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About

Talking about – Drones, 3D Printers, CAD/CAM, Software and Hardware development. A Software Architect/Engineer for decades I share insights and techniques learned from hands-on experience as I work with these amazing devices.

The goal of my posts are to provide tips, solutions, and promote further discussions in the forum.

There are four areas of focus

  • Drones
  • 3D Printers, Mills, and Laser etching/cutting
  • CAD/CAM – Software and Techniques for multiple materials
  • Software and Hardware Development

History

I started this site when I obtained my Part 107 Remote Pilot Certificate as part of looking into commercial work. In that effort I designed and built several drones to get a solid understanding of their components and programming.

That is when I picked up  a 3D Printer. I needed custom mounts for cameras that fit the frame I was using. A great idea with one serious flaw… I didn’t have any CAD skills.

Learning to operate a 3D printer is challenging but I was obsessed and ended up with several printers. Operating a printer is the CAM side of CAD/CAM. There are a lot of models available for downloading so a 3D printer is useful even if you never develop CAD skills.

I got into 3D printing because I needed a ‘custom’ part. CAD is quite difficult to master and it has taken me some time but I have settled on the tools that work for me and found I really like doing the design work. Here are several parts I have designed and am using. I hope sharing my experience will help guide your efforts as other’s who have shared their experience have guided mine.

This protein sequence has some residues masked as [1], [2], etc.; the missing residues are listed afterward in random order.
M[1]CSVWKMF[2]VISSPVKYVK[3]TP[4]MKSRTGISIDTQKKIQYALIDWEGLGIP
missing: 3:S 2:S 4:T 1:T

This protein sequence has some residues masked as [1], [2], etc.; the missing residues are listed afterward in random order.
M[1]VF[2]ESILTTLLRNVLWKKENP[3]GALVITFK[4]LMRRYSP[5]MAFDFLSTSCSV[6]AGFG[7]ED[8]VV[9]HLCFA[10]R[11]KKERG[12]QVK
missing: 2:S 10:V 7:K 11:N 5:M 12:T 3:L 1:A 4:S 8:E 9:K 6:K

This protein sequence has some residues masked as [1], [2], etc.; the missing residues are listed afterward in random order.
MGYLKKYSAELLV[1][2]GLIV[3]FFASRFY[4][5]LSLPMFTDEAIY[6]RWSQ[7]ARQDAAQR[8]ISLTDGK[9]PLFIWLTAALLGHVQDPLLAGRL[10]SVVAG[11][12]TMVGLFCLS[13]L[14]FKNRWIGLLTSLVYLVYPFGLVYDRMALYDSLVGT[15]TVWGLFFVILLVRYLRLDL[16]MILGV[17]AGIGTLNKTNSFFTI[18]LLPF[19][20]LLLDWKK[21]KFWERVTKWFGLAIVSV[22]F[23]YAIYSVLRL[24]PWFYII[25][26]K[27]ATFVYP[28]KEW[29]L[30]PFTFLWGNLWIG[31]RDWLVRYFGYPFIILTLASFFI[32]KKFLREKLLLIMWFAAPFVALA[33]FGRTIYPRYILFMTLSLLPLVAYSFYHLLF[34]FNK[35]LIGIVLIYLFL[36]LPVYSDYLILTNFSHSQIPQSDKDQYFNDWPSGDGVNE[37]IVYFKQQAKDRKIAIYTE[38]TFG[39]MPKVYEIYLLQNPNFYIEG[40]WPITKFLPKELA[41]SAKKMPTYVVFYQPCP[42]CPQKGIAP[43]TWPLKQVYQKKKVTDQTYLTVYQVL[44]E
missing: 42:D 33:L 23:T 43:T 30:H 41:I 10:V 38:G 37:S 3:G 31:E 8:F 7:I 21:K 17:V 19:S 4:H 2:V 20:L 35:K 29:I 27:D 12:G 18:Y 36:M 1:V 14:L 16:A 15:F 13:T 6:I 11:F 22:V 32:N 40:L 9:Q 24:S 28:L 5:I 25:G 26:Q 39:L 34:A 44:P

Multiple Materials

My primary focus since I started printing has been working with Multiple Materials. Prusa’s MMU (Multiple Materials Unit) caught my eye and as I’ve gained experience with it I can say multiple material CAM adds complexity that make the design a lot more difficult. Follow along and see how it works out for me.

With 3D printing a problem at any point destroys the entire print. The MMU 2.0 demonstrated a new approach but rarely succeeded. Prusa addressed the issues with the 2S update which replaced the filament sensor and introduced the Filament Buffer.

I have had good luck printing with the MMU2S and can highly recommend it. You can expect a Multiple Material Print to take a lot longer because of all the filament changes, and there is a very high probability that the printer will pause for user interventions during a long print but, but the end results are stunning and worth the wait and little bit of extra effort.

I am encouraged by the progress they have made and expect the Multiple Materials Unit to be another market changing innovation from Prusa.

Summary

Drones have mature and come in all shapes and sizes.  Explore the possibilities and join the community to gain insight and share your experience.  

3D Printing is exciting and a logical step for serious drone owners, but there is a lot to master.  I offer hard earned tips and tricks gained from hands-on experience to help guide others as I navigate these new frontiers.

The basic circuitry, hardware, and software for drones, 3D Printers, and tools (software) all have Open Source options. I pursue ‘Free’ options to promote learning. Even without a printer you can learn CAD.

Join the forum and share your experiences.